Calling on the Lord

By Weldon Warnock

Time and time again we hear denominational preachers say something like this: “You out there in radio land, if you are lost, and don t know the Lord, just fall down on your knees and call upon the name of the Lord, and he will save your soul.” Obviously, these preachers have no idea what calling on the name of the Lord entails.

On the day of Pentecost, the apostle Peter quoted Joel, who said, among other things, “Whosoever shall call on the name of the Lord shall be saved” (Acts 2:21). This quotation “call on the name of the Lord” denotes what is to be done, not what is to be said. To call on the name of the Lord is to appeal to his authority. The word “call” in Acts 2:21 does not mean “pray.” Rather, it suggests the idea of an appeal. The phrase “call on” is a translation of the Greek word epikaleo. This is the Greek word Paul uses in Acts 25:11 when he appealed to or called upon Caesar. Here Paul was appealing to the authority of Caesar to adjudicate his case. In like manner, when we call upon the name of the Lord, we appeal to his authority and power as he is the only one who can save. Peter said there is none other name whereby we must be saved (Acts 4:12).

If calling on the name of the Lord means to pray in order to be saved, such as in the front of your radio, TV, at an old fashion mourner’s bench, driving along in your car, in a hospital room, etc., why did Peter tell those on Pentecost to repent and be baptized for the remission of sins (Acts 2:38)? In verse 21 Peter said, “Whosoever shall call upon the name of the Lord shall be saved,” but a few verses later, in response to the question, “Men and brethren, what shall we do”?, he told this same audience to repent and be baptized for the remission of sins. Why did he not tell them to pray, if to call (v. 21) is to pray? What Peter commands in verse 38 is what is involved in the calling in verse 21. Their turning to the authority of the Lord in their obedience to the gospel was the calling.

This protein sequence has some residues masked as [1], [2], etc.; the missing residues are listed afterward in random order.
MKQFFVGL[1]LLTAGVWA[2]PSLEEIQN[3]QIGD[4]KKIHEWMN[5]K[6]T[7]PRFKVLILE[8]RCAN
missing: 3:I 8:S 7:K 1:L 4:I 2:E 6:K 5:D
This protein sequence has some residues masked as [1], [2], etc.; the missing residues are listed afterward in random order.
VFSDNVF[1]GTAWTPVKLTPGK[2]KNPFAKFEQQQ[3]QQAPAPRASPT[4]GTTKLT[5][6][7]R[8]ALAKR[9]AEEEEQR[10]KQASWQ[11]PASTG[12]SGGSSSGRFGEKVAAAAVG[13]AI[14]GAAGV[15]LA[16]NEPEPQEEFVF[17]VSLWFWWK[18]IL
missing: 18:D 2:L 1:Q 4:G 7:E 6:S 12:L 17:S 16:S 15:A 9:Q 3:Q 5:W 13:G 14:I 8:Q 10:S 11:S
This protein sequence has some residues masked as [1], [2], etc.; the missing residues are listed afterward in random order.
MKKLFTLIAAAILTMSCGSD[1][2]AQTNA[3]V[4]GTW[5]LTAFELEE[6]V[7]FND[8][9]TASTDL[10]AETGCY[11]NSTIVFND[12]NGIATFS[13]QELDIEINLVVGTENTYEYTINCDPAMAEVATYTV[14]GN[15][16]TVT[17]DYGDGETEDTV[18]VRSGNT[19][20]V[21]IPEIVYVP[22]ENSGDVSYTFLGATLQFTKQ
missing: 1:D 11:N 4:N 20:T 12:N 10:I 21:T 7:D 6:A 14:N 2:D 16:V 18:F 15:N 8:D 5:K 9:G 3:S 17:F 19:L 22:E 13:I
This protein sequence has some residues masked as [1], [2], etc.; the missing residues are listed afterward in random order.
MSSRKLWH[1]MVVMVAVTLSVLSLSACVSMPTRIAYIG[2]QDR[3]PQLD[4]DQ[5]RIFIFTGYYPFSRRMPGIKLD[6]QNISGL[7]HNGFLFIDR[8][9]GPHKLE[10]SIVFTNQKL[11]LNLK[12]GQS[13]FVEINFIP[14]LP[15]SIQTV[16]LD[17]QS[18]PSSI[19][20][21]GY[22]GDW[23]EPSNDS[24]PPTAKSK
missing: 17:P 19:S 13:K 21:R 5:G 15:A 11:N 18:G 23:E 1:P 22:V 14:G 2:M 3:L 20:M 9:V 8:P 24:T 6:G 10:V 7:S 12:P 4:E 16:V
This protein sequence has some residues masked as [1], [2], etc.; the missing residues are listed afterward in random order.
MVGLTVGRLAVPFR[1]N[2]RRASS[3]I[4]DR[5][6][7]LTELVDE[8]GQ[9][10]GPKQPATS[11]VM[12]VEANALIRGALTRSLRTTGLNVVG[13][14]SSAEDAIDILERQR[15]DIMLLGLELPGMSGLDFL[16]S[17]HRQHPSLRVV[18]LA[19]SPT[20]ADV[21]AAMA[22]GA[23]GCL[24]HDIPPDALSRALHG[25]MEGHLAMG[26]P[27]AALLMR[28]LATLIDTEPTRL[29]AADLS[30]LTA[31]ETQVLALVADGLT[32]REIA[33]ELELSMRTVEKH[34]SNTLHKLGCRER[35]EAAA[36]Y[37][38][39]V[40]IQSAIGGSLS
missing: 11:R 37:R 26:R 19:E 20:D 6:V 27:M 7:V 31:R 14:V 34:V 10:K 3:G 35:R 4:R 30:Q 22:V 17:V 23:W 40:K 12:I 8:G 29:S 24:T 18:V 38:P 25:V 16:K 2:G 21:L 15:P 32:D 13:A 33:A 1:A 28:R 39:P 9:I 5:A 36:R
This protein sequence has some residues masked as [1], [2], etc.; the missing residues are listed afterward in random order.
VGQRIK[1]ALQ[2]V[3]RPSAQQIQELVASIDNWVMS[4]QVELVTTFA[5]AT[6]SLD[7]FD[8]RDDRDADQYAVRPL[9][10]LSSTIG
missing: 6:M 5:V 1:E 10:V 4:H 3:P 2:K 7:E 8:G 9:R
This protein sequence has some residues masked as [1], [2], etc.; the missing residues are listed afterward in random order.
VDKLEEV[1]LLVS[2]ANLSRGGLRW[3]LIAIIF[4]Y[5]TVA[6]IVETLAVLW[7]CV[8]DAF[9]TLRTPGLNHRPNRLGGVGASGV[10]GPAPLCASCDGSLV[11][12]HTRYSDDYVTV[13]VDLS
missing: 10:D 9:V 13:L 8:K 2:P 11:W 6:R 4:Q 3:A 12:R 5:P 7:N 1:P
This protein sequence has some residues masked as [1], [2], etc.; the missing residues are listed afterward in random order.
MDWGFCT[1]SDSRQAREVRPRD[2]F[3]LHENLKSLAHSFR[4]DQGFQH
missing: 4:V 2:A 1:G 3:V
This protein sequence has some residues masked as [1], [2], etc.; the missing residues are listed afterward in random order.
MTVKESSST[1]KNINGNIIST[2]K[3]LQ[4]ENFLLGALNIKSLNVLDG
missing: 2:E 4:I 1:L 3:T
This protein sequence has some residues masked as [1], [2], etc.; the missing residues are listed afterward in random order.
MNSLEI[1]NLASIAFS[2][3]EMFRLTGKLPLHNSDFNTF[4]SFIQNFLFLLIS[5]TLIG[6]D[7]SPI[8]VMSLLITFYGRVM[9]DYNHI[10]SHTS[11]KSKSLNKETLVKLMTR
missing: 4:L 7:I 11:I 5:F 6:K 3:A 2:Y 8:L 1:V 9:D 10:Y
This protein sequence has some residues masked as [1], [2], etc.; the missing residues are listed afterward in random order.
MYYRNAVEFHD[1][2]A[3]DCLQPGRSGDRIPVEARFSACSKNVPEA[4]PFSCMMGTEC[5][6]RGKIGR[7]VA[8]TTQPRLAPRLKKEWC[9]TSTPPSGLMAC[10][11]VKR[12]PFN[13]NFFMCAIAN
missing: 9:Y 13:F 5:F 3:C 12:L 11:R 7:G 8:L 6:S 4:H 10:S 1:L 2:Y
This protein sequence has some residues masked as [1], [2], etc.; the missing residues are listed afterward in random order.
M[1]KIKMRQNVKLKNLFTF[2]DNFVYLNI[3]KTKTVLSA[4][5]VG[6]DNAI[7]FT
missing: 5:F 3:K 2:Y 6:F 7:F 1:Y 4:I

Paul shows that no one can call who does not believe, and one cannot believe unless he hears, and how shall he hear without a preacher (Rom. 10:13-14)? This is the process of calling. Somebody says, “Baptism is not mentioned here.” Well, neither is repentance. Are you ready to omit repentance? This passage does not state specifically all that the Bible says on the conditions of salvation.

Ananias told Saul of Tarsus in the process of his conversion, “And now why tarriest thou? Arise, and be baptized, and wash away thy sins, calling on the name of the Lord” (Acts 22:16)! Is this the way you called on the name of the Lord? Paul’s calling was what he did, not what he said.

Friends, there are preachers who will lie (1 Tim. 4:2). Others are misguided, ignorant of what the Bible teaches. John wrote, “Beloved, believe not every spirit, but try the spirits whether they are of God: because many false prophets are gone out into the world” (1 John 4:1). When a preacher tells you that an alien sinner can be saved by prayer, he is preaching another gospel (Gal. 1:8).

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Truth Magazine Vol. XLV: 6  p7  March 15, 2001